I hope you’re having a good start of the summer, by which I mean that I hope that you aren’t melting already! (A cause for concern if you’re in the Northern Hemisphere, like myself.)
You might have thought that we paused the Reedsy marketing newsletter for the summer — but nothing could be further from the truth. I’ve just been involved with other writing projects at Reedsy. No need to panic, though: nothing can keep me away from my weekly marketing newsletter for too long 😉
I also bring good news this time: we’re releasing a bunch of marketing resources that I think you’re going to enjoy. Our “Ultimate Guide to Bookbub” post (written by yours truly) launched last week, and it reveals all the secrets you can use to increase your chances of landing a Bookbub Featured Deal.
Here’s a sneak peek of one such secret: submit as often as possible. Recently, I actually worked with indie author Nick Thacker to put together a handy little spreadsheet calendar that automatically calculates when you should (re-)submit each of your books to BookBub.*
That calendar is a newsletter exclusive. And you can grab your copy right here! Just make sure to follow the instructions and copy it to your own Drive, or download it as an Excel.
If you don’t understand how the calendar spreadsheet works (or what it means), then I recommend that you start by reading our BookBub post.
*When I say that I “worked with Nick,” I mean that I basically borrowed his spreadsheet (with his approval) and tweaked it. If you find it useful and want to say thanks, buy one his books :)
But enough about BookBub! We’re now working on a series of Amazon-related resources that we hope to unveil next week — and I can share a quick, handy, and actionable preview with you today.
Understanding Amazon keywords and the A9 algorithm
You might know this already, but I never tire from repeating it: Amazon is not just a retail store. It is also the world’s #1 search engine for books.
If you’re looking for a book on martial arts, the first thing you’re likely to do is go on Amazon and type in “martial arts.” And the probability is high that you’ll end up buying (or at least clicking on) one of the first results.
Which begs the million-dollar question: “How does one rank high on Amazon for a given keyword?” Unfortunately, no one can say for sure, because the order of books in a search is determined by a closely-guarded algorithm: the A9 algorithm.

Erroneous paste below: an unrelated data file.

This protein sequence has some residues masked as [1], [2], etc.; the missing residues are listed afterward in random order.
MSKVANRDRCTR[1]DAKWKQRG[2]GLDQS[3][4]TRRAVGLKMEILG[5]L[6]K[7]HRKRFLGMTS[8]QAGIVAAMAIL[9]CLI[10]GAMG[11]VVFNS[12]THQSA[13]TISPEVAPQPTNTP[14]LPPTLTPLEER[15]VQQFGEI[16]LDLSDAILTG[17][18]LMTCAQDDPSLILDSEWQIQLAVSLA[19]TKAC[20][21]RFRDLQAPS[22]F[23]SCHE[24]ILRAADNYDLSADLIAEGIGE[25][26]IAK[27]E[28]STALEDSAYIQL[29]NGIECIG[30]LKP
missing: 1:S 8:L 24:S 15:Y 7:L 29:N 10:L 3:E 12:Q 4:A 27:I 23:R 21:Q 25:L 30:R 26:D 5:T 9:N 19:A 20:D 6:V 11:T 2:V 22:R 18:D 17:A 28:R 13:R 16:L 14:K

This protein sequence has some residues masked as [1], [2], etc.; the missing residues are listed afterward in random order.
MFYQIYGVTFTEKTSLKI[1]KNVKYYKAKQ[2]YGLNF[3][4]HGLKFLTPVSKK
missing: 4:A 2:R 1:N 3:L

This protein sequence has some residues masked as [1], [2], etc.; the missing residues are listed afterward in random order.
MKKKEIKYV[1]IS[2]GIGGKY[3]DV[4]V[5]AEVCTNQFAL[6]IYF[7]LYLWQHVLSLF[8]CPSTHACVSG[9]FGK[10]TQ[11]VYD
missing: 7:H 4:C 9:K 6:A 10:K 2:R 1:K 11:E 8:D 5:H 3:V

Through experimentation, we do know a few things about it, though.
For instance, the #1 ranking factor by far is sales — in particular, your position in the popularity list as a result of those sales. If you don’t know what the popularity list is or how it works, then you have your work cut out for you: just watch this video below.
Another key ranking factor is keywords. And I’m not just talking about the seven keywords you include when uploading your book to KDP — I’m also talking about your title. That’s the main reason why so many authors are using genre keywords in their series titles.
Of course, your seven keywords matter as well. And here comes my practical tip of the week: for each keyword, you are allowed 50 characters. And Amazon will actually index your book for every keyword or string you enter in those 50 characters.
For example, if one of your keywords is “15th century historical small town mystery,” your book will show up in the following searches:
Does this mean you should max out your seven keywords with as many characters as possible? Yes and no — because Amazon rewards exact matches as well. So if you really want to rank high for “martial arts,” you should consider simply making one of your seven keywords “martial arts.”
- 15th century historical mystery
- Small town mystery
- Historical mystery
One last thing: a lot of authors are under the impression that reviews and the inclusion of keywords in the book’s blurb affect search rankings as well. That’s incorrect. Amazon doesn’t index the blurb (or, at least, it doesn’t pay attention to it). And reviews are only an indirect ranking factor in that they organically increase on-page conversion.
And that’s it for this week! If you have a few books in your backlist that aren’t selling well, try changing their keywords and using long strings. It’s a free tactic — and if you hit the right long-tail searches, you might be able to bring your book back afloat.
Until next time,
Ricardo, Founder @ Reedsy